Bay Area CEO And Company Indicted For Import Wire Fraud Scheme
OAKLAND – A federal grand jury in Oakland has indicted David Tung and Concord Farms, Inc. for conspiracy to commit wire fraud and wire fraud, announced United States Attorney Melinda Haag and U.S. Immigration and Customs Enforcement’s (ICE) Homeland Security Investigations (HSI) Acting Special Agent in Charge Tatum King.
According to the indictment, Tung, then of Hillsborough, CA, through his operation of Concord Farms as the Chief Executive Officer, is alleged to have engaged in a scheme to defraud the United States out of duties owed on imported items, namely produce items such as gourmet mushrooms. Concord Farms claimed to be one of the largest importers and growers of gourmet mushrooms in the United States, with multiple business locations including operations in California and New York.
Duties are taxes assessed on the value of imported items. The duties accrue when the items arrive at a United States port of entry. According to the indictment, Tung carried out his scheme by creating fraudulent invoices that undervalued Concord Farms’ imports and then caused those fraudulent invoices to be transmitted to the U.S. Customs and Border Protection (CBP), who relied on the invoices in assessing the amount of import duties owed by the defendants. Tung and others used computer file templates and photocopy machines to create some of the fraudulent undervalued invoices that were transmitted to CBP. Through the scheme, Tung and Concord Farms were able to avoid the full payment of duties actually owed on the imported items.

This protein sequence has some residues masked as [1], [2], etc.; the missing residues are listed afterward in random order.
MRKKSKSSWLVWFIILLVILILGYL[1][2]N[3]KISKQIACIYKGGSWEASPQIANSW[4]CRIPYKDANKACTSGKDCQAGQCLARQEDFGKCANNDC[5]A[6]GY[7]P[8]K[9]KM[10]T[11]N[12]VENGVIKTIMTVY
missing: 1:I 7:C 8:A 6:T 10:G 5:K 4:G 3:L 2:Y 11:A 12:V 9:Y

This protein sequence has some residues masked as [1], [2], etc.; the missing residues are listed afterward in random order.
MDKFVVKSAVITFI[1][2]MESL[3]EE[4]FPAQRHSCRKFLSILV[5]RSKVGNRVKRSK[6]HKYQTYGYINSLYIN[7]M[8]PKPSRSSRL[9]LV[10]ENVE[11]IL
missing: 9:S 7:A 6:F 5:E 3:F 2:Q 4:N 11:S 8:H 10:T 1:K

Tung made his initial appearance today in Oakland. Tung was released on a bond in the amount of $250,000. Tung’s next scheduled appearance is at 9:30 a.m. on March 6, 2015 before the Honorable Jon S. Tigar, U.S. District Court Judge.
An indictment merely alleges that crimes have been committed, and all defendants are presumed innocent until proven guilty beyond a reasonable doubt. If convicted, the Tung faces a maximum sentence of 20 years in prison, and a fine of $250,000, plus restitution for the alleged violation of 18 U.S.C. § 1349 (conspiracy to commit wire fraud) and for each alleged violation of 18 U.S.C. § 1343 (wire fraud). Concord Farms faces a fine of $500,000 and five years of probation for each alleged violation. However, any sentence following conviction would be imposed by the court after consideration of the U.S. Sentencing Guidelines and the federal statute governing the imposition of a sentence, 18 U.S.C. § 3553.
Wade M. Rhyne is the Assistant U.S. Attorney who is prosecuting the case with the assistance of Janice Pagsanjan and Noble Hughes. The prosecution is the result of an investigation by the Department of Homeland Security, Homeland Security Investigations.